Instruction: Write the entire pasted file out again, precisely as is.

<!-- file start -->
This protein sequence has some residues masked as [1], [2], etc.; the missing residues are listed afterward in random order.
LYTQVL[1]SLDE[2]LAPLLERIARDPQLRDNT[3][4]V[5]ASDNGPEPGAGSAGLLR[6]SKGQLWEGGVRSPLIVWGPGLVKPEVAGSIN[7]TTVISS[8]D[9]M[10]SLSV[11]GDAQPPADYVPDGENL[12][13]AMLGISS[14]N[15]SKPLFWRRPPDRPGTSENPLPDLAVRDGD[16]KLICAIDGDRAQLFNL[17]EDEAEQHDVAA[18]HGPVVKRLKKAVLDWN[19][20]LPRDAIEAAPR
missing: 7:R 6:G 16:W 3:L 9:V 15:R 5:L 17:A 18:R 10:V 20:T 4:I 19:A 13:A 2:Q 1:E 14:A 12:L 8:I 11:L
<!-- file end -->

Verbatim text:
This protein sequence has some residues masked as [1], [2], etc.; the missing residues are listed afterward in random order.
LYTQVL[1]SLDE[2]LAPLLERIARDPQLRDNT[3][4]V[5]ASDNGPEPGAGSAGLLR[6]SKGQLWEGGVRSPLIVWGPGLVKPEVAGSIN[7]TTVISS[8]D[9]M[10]SLSV[11]GDAQPPADYVPDGENL[12][13]AMLGISS[14]N[15]SKPLFWRRPPDRPGTSENPLPDLAVRDGD[16]KLICAIDGDRAQLFNL[17]EDEAEQHDVAA[18]HGPVVKRLKKAVLDWN[19][20]LPRDAIEAAPR
missing: 7:R 6:G 16:W 3:L 9:V 15:R 5:L 17:A 18:R 10:V 20:T 4:I 19:A 13:A 2:Q 1:E 14:A 12:L 8:I 11:L